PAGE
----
My only disappointment with the book is what didn’t get mentioned. For example, the author only mentioned a visit from Sargent Shriver, but not a mention of what was said between them. Nor was there mention of the assassination of President Kennedy which had a profound effect on many of us PCVs serving so far from home as well as many Liberians. Kennedy’s picture was displayed in many of their homes (although that might not have been the case up-country. And personally, I thought it would have been interesting to hear Salisbury’s observations of the arrival and integration of the Volunteers who arrived with Liberia III. We thought we were a special bunch which may account for the lack of mention. Finally, there was no mention of Club Beer, Liberia’s fine locally bottled beer. It grew on you, especially at 25 —or maybe 50 — cents a bottle.
The book is a fine rendition of early PCV life in up-country Liberia in the early days of the Peace Corps. Salisbury and his comrades made it particularly interesting with their extensive treks to places unvisited by most foreigners.
All in all, reading A Time That Was . . . brought back many fond memories, and some that may not be so fond.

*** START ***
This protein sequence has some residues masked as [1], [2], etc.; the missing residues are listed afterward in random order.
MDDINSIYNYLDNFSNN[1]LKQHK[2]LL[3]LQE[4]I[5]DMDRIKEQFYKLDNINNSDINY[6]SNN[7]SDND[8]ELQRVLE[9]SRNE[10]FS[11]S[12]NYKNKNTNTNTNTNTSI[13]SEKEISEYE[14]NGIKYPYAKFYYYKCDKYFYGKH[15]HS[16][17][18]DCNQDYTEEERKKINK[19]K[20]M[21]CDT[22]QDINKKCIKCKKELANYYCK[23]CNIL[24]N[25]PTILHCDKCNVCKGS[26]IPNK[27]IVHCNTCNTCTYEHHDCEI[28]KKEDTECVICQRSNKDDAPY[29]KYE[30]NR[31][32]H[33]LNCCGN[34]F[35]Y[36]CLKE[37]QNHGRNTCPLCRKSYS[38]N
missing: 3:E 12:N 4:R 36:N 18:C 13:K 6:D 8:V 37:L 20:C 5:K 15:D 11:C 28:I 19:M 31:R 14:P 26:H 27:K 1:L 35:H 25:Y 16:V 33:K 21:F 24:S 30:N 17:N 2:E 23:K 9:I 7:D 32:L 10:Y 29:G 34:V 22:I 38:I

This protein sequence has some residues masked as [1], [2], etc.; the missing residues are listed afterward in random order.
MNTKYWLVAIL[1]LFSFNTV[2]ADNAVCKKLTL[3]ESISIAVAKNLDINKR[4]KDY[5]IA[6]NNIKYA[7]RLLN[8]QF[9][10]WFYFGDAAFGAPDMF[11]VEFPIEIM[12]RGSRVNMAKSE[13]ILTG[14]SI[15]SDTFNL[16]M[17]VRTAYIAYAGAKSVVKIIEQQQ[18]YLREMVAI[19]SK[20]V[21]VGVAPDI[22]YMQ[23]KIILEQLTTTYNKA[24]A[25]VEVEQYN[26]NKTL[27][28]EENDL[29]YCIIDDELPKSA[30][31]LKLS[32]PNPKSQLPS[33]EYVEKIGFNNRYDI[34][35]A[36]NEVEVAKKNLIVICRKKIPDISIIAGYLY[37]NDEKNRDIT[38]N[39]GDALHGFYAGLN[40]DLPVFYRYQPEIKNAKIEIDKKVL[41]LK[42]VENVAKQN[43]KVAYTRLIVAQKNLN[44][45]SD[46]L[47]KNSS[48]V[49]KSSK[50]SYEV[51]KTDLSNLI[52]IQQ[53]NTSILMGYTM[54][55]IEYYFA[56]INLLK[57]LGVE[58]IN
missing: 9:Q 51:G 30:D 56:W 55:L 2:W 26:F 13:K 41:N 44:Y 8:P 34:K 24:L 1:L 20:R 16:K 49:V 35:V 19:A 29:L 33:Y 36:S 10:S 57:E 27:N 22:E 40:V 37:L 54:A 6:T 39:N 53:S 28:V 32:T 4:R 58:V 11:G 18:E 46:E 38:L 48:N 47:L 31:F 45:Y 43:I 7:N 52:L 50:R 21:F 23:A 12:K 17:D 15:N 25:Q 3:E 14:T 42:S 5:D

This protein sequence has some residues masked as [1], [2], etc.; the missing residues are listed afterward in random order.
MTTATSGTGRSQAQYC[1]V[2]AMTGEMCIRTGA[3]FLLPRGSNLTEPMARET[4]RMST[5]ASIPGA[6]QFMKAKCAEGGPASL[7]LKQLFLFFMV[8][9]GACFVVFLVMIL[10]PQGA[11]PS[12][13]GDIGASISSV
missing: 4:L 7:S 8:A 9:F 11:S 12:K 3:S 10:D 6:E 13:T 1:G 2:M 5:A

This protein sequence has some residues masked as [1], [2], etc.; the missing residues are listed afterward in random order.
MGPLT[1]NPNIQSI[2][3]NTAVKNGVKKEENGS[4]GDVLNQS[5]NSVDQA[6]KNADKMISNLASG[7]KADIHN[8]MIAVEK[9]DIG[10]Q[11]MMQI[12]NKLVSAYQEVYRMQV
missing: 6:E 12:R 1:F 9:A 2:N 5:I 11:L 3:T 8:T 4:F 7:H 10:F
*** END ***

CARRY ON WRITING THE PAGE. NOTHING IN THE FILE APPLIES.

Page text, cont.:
Reviewer Lee Reno was a Liberia III Volunteer in a Public Administration Program. He was assigned to the Bassa County Commissioner on the Atlantic coast to assist in county administrative matters. The Commissioner hadn’t been told of this assignment and rejected it leaving Lee to find something to do. He ended up establishing and running the pharmacy in the government hospital in Buchanan, and working with the local electrical power generating plant establishing systems to make it self-sustaining. He is about to retire from the law firm of Reno & Cavanaugh that he helped to establish in 1977. The firm concentrates on developing and preserving affordable housing and other real estate matters throughout the U.S.
His wife for over 50 years, Gina Peek Reno was a Liberia II Volunteer, who was a teacher at the elementary school level. She is looking forward to retirement as Deputy Commissioner for Policy at the Social Security Administration at the end of the Obama Administration.